Who would be a rabbit? It never fails to amaze me how herbivores can graze so readily on gorse Ulex europaeus with those fearsome spines, maintaining the bushes as tightly grazed mounds like the one in the photo (on Dungeness RSPB reserve yesterday). It must be nutritious! It takes an outbreak of a disease such as myxomatosis to allow these tightly grazed bushes to reach for the sky.
Gorse is a fairly localised species on Dungeness compared to broom Cytisus scoparius, which is much more abundant. It is thought by Ferry, Lodge and Waters (1989)* to be an indication of disturbance to the shingle vegetation, allowing gorse to colonise. Possible causes of the disturbance were postulated as wartime use of explosives, creating concentrated disturbance and associated chemical pollution which destroyed the original vegetation. This may be the case on some areas of Denge Beach where there are numerous impact craters, but are there other areas where gorse could be a natural part of the succession. It is frequently found around the margins of the shingle beach, on the RSPB Reserve and Lydd Ranges for instance. I wonder if its presence here is down to the presence of more fine material, such as sand and alluvium, mixed with the gravel?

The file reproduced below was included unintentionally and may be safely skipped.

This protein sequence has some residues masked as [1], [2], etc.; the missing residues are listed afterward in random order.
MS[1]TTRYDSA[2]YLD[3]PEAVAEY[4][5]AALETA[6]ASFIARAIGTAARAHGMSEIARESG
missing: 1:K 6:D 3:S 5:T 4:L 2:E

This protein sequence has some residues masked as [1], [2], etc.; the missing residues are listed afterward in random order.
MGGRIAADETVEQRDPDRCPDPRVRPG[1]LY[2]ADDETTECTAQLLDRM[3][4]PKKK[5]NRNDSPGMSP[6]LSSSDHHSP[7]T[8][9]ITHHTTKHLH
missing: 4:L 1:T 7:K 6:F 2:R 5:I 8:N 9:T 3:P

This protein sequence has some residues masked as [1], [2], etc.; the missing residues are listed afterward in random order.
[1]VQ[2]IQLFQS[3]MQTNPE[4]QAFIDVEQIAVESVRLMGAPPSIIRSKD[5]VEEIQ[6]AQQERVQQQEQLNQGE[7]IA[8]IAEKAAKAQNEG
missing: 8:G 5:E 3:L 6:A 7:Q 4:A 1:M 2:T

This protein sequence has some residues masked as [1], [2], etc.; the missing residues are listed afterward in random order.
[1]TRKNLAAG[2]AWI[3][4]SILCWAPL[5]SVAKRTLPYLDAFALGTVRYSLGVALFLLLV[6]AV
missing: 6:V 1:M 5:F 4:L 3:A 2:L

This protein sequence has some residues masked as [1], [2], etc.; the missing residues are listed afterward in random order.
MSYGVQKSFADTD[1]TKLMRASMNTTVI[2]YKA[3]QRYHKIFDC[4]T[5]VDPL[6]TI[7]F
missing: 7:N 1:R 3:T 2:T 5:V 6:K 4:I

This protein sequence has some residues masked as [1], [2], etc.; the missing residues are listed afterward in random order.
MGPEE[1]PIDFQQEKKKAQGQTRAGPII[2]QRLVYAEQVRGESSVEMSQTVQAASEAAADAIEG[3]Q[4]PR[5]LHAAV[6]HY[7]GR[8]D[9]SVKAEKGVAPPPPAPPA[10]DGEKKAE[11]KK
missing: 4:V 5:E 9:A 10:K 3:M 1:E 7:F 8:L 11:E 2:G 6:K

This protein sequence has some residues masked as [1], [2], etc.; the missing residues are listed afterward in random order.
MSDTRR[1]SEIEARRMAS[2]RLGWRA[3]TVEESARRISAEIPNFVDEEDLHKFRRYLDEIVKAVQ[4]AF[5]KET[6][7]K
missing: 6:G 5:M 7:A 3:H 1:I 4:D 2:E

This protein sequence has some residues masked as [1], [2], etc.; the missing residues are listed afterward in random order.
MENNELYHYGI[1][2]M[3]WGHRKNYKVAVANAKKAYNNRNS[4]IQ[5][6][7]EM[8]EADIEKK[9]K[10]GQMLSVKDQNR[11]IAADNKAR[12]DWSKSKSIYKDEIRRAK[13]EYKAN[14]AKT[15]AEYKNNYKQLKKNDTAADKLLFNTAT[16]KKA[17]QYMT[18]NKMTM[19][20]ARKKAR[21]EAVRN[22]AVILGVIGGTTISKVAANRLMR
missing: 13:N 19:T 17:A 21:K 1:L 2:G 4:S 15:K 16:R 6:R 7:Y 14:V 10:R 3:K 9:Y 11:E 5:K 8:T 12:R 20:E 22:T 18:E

* Focus on Nature Conservation no 26 Dungeness : a vegetation survey of a shingle beach. pub Nature Conservancy council, 1990.